8. First Monday in October (1981) – Walter Matthau as a liberal Supreme Court judge spars with new, first woman nominee Jill Clayburgh as an improbable arch-conservative. Funny, playful, clever, politically astute dialogue as the two trade barbs until they finally reach a rapprochement . If only the judges on the real court were this bright.
  9. Stealing Beauty (1996) – Bertolucci’s film starring Liv Tyler in a stunningly beautiful Italian setting, searching for answers about a past love, her mother’s recent suicide, and the true identity of her father. The other characters of the villa she is visiting are uniformly artistic, eccentric, hedonistic, and lovely to behold. An arousing masterpiece for the eyes, so much that you don’t really care that the plot is silly.
  10. French Kiss (1995) – Kevin Kline in an acting tour de force as a French thief who ends up sitting beside Meg Ryan on a flight to Paris where she’s headed to win back her lost boyfriend. Kline is perfectly over-the-top both in his accent and mannerisms, and the plot is light and charming and everyone ends up living happily ever after. Just plain fun.
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  1. Rori says:

    I have not seen all of these, but the ones I have seen I also adore. I had forgotten about “To Gillian” though… thanks for reminding me of that touching film.

  2. Dave Pollard says:

    Thanks, Rori. I’ve read your blog often, and find your writing wonderfully spare, direct and honest. You’re obviously a woman of great courage. There must be an artist in you trying to get out. I bet you could write great dialogue for a screenplay.

  3. Dina Mehta says:

    Dave, thats a super list – those i’ve seen in your list i love – the others – well – must-sees now – i think i might like them ! I’d add Life is Beautiful (Roberto Benigni) to this list – i found myself smiling, laughing and crying all at once when watching it – a real celebration of life.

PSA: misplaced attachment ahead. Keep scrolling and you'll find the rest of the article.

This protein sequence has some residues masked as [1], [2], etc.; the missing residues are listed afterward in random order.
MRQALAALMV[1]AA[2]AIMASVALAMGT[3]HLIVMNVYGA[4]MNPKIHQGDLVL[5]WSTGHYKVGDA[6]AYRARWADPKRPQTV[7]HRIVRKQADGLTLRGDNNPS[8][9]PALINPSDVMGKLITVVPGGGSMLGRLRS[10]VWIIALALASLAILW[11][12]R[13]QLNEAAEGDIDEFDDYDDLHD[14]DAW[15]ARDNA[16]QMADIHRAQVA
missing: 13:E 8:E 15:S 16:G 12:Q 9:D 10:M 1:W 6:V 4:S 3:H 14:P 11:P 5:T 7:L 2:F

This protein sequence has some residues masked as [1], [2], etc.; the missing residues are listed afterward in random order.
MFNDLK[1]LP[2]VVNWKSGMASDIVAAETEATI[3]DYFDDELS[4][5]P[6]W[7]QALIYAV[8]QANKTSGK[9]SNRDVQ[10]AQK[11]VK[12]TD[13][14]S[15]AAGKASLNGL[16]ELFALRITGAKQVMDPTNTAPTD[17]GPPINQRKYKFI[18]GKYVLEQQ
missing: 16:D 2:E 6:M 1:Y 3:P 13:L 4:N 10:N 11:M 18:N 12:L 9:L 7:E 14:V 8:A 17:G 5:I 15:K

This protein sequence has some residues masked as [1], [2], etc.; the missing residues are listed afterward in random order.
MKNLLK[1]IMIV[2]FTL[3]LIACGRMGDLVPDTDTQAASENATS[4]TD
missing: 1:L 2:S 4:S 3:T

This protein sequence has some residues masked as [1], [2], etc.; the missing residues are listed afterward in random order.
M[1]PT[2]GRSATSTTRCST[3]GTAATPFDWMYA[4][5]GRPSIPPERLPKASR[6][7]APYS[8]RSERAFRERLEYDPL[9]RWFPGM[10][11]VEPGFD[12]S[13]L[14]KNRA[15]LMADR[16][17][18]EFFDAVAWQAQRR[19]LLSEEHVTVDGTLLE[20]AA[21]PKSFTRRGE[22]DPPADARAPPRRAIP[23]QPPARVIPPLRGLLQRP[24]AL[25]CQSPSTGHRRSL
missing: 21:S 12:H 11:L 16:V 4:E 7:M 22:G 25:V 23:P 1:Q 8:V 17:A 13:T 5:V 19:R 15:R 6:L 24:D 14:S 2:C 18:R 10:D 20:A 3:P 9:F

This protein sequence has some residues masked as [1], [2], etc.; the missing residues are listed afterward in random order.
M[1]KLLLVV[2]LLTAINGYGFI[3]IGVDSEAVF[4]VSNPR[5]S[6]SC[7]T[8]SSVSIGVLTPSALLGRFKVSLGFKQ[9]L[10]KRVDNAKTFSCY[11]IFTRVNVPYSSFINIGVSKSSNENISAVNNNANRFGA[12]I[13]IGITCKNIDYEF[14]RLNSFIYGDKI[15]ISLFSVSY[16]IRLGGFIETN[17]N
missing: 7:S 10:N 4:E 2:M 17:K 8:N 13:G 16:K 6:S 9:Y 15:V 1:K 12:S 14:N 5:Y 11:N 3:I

4. carlos says:

    I remember really enjoying “Mindwalk.” Maybe it’s time to watch that one again.Like you, I have many (and diverse) favorites as well, but probably #1, for sheer re-watchability, is “Amadeus.” Just all around brilliant – script, acting, design… and who can beat that soundtrack?

  5. Shain says:

    Carlos: Great choice — Amadeus is stunning.Dave: Have you had a chance to see the French film Amelie released last year? If not, I’ll bet you’d enjoy it. Fabulously quirky, romantic, and comical — best film I’ve seen in a while.

  6. James says:

    Great list. Here’s a few “quirky” ones I love: anything by Wes Anderson (Bottle Rocket, Rushmore, Royal Tenenbaums), Local Hero, and Gregory’s Girl (directed by Bill Forsyth), Harold and Maude (directed by Hal Ashby), Withnail and I (directed by Bruce Robinson), Raising Arizona, and The Big Lebowski (directed by Joel and Ethan Coen), The Ruling Class (directed by Peter Medak)

  7. Dave Pollard says:

    Shain: Yes, and I did enjoy it, though it was so hyped my expectations were too high. I’m going to give it another try. James: I like all your choices, especially the Forsyth and Ashby selections. I was going to include Local Hero on my list, but I was aiming for little-known films and everyone I know has seen and loved Local Hero. And the soundtrack by Knopfler is amazing.